PILLS TO KEEP YOU WARM (Nov, 1957)
PILLS TO KEEP YOU WARM
A pill that may increase resistance to cold is being tested at the Arctic Aeromedical Laboratory near Fairbanks, Alaska.
The pill contains glycine, an amino-acid that causes the body to generate more heat than it can otherwise produce. It is hoped the pill might enable men to stay alive longer in icy water, and hasten the warming of a man who has been chilled to a critical point of exposure.
At the laboratory, operated by the Air Force at Ladd Air Force Base, volunteers are taking the pills with no evidence of ill effect. If the tests are successful the pills could be included in survival kits.
Glycine also may make possible a technique of heart surgery in which the heart can be chilled to the point where it stops for an hour or more without suffering damage. According to scientists working at the Air Force laboratory, the heart suffers “ventricular fibrillation” when its temperature is lowered to about 78 degrees Fahrenheit.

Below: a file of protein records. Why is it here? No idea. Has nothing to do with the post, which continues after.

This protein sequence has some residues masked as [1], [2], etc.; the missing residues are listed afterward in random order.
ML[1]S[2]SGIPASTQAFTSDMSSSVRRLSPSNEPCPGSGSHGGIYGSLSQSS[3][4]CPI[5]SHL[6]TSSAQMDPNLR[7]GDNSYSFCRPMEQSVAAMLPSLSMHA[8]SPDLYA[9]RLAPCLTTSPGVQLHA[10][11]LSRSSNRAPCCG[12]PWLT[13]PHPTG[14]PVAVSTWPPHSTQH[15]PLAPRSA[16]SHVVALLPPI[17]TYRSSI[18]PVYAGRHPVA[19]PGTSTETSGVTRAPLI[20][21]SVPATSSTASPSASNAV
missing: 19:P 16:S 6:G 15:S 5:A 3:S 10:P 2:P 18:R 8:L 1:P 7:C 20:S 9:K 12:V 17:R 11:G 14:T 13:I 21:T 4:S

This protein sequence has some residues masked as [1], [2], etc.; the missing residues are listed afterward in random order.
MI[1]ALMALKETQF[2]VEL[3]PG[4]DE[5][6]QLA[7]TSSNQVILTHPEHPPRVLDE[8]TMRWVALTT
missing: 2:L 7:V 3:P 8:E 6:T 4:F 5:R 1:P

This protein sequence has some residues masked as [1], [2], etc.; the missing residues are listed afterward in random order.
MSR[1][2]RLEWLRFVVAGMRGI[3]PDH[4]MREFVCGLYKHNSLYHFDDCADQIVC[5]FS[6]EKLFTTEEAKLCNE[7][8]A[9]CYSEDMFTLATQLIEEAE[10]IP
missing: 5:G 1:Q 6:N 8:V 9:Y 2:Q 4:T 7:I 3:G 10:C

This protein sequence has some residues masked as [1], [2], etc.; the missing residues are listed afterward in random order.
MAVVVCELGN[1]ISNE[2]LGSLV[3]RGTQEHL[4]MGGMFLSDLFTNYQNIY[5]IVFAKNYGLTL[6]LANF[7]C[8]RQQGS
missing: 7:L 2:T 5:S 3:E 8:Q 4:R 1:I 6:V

This is a loss of rhythmic beat, which causes death. Hence, in heart surgery, the organ can be chilled only enough to stop its beating for six or eight minutes. Glycine in the bloodstream may enable the heart to be chilled past this critical temperature.
Extensive research has been carried out at the laboratory with Negroes, Eskimos, and whites to find out why some ethnic groups seem more resistant to cold than others. Among Negroes who agreed to act as subjects in the experiments, basal metabolism—that is, their rate of energy production—fell more rapidly than it did in white men. Similar studies of Eskimos produced no evidence that their bodies were better equipped for the cold than those of white men. The Eskimos’ ability to endure extremely low temperatures seems based on acquired skills and excellently adapted clothing and diet.
—Walter Sullivan in The New York Times